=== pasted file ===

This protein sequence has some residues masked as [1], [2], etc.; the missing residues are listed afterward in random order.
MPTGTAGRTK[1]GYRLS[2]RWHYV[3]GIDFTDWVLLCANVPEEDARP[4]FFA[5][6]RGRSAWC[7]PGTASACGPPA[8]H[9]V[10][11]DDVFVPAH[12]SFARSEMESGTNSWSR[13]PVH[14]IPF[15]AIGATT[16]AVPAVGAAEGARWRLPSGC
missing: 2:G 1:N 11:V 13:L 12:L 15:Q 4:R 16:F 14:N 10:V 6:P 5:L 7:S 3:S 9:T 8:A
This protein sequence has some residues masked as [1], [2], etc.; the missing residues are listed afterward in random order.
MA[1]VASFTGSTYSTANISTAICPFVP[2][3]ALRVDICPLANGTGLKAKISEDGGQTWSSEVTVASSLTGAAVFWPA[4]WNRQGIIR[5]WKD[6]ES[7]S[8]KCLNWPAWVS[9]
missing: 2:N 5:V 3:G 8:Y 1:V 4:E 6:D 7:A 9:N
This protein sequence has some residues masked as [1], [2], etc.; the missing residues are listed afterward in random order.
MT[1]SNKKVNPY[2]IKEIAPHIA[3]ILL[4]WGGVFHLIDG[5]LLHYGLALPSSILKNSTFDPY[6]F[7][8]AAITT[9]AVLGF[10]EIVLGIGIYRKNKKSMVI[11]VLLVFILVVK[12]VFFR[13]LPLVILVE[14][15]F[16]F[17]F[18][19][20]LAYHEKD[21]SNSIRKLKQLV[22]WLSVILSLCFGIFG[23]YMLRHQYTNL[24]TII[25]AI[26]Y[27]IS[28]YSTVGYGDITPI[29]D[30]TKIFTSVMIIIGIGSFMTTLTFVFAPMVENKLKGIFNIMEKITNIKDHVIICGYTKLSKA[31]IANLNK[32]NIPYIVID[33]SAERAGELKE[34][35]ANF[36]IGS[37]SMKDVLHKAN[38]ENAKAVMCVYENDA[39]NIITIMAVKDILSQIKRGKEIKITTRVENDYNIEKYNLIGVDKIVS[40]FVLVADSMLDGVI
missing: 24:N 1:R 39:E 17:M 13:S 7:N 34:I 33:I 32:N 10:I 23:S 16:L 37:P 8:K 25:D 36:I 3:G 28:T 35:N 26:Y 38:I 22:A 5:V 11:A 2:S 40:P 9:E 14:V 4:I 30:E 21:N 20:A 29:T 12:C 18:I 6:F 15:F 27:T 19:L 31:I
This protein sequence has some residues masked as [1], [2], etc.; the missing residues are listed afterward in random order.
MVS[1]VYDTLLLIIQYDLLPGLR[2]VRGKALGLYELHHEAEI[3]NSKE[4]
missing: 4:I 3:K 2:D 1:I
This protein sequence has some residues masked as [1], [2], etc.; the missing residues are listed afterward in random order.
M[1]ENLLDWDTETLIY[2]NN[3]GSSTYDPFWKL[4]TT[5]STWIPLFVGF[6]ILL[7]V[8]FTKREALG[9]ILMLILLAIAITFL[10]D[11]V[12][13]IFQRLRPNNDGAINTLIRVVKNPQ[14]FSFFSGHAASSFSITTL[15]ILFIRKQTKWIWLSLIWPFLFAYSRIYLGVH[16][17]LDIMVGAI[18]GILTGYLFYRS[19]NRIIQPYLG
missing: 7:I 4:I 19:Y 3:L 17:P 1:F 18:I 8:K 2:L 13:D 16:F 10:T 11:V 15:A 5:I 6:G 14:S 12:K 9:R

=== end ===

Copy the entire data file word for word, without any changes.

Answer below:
This protein sequence has some residues masked as [1], [2], etc.; the missing residues are listed afterward in random order.
MPTGTAGRTK[1]GYRLS[2]RWHYV[3]GIDFTDWVLLCANVPEEDARP[4]FFA[5][6]RGRSAWC[7]PGTASACGPPA[8]H[9]V[10][11]DDVFVPAH[12]SFARSEMESGTNSWSR[13]PVH[14]IPF[15]AIGATT[16]AVPAVGAAEGARWRLPSGC
missing: 2:G 1:N 11:V 13:L 12:L 15:Q 4:R 16:F 14:N 10:V 6:P 5:L 7:S 3:S 9:T 8:A
This protein sequence has some residues masked as [1], [2], etc.; the missing residues are listed afterward in random order.
MA[1]VASFTGSTYSTANISTAICPFVP[2][3]ALRVDICPLANGTGLKAKISEDGGQTWSSEVTVASSLTGAAVFWPA[4]WNRQGIIR[5]WKD[6]ES[7]S[8]KCLNWPAWVS[9]
missing: 2:N 5:V 3:G 8:Y 1:V 4:E 6:D 7:A 9:N
This protein sequence has some residues masked as [1], [2], etc.; the missing residues are listed afterward in random order.
MT[1]SNKKVNPY[2]IKEIAPHIA[3]ILL[4]WGGVFHLIDG[5]LLHYGLALPSSILKNSTFDPY[6]F[7][8]AAITT[9]AVLGF[10]EIVLGIGIYRKNKKSMVI[11]VLLVFILVVK[12]VFFR[13]LPLVILVE[14][15]F[16]F[17]F[18][19][20]LAYHEKD[21]SNSIRKLKQLV[22]WLSVILSLCFGIFG[23]YMLRHQYTNL[24]TII[25]AI[26]Y[27]IS[28]YSTVGYGDITPI[29]D[30]TKIFTSVMIIIGIGSFMTTLTFVFAPMVENKLKGIFNIMEKITNIKDHVIICGYTKLSKA[31]IANLNK[32]NIPYIVID[33]SAERAGELKE[34][35]ANF[36]IGS[37]SMKDVLHKAN[38]ENAKAVMCVYENDA[39]NIITIMAVKDILSQIKRGKEIKITTRVENDYNIEKYNLIGVDKIVS[40]FVLVADSMLDGVI
missing: 24:N 1:R 39:E 17:M 13:S 7:N 34:I 33:I 32:N 10:I 23:S 16:L 37:P 8:K 25:D 36:I 3:G 28:T 35:N 26:Y 38:I 22:A 5:V 11:A 2:S 40:P 9:E 14:V 4:I 30:E 21:N 20:A 29:T 12:C 18:I 6:F 15:F 27:T 19:L 31:I
This protein sequence has some residues masked as [1], [2], etc.; the missing residues are listed afterward in random order.
MVS[1]VYDTLLLIIQYDLLPGLR[2]VRGKALGLYELHHEAEI[3]NSKE[4]
missing: 4:I 3:K 2:D 1:I
This protein sequence has some residues masked as [1], [2], etc.; the missing residues are listed afterward in random order.
M[1]ENLLDWDTETLIY[2]NN[3]GSSTYDPFWKL[4]TT[5]STWIPLFVGF[6]ILL[7]V[8]FTKREALG[9]ILMLILLAIAITFL[10]D[11]V[12][13]IFQRLRPNNDGAINTLIRVVKNPQ[14]FSFFSGHAASSFSITTL[15]ILFIRKQTKWIWLSLIWPFLFAYSRIYLGVH[16][17]LDIMVGAI[18]GILTGYLFYRS[19]NRIIQPYLG
missing: 7:I 4:I 19:Y 3:L 17:P 1:F 18:I 8:K 2:L 13:D 16:F 10:T 11:V 15:A 5:I 6:G 14:S 12:K 9:R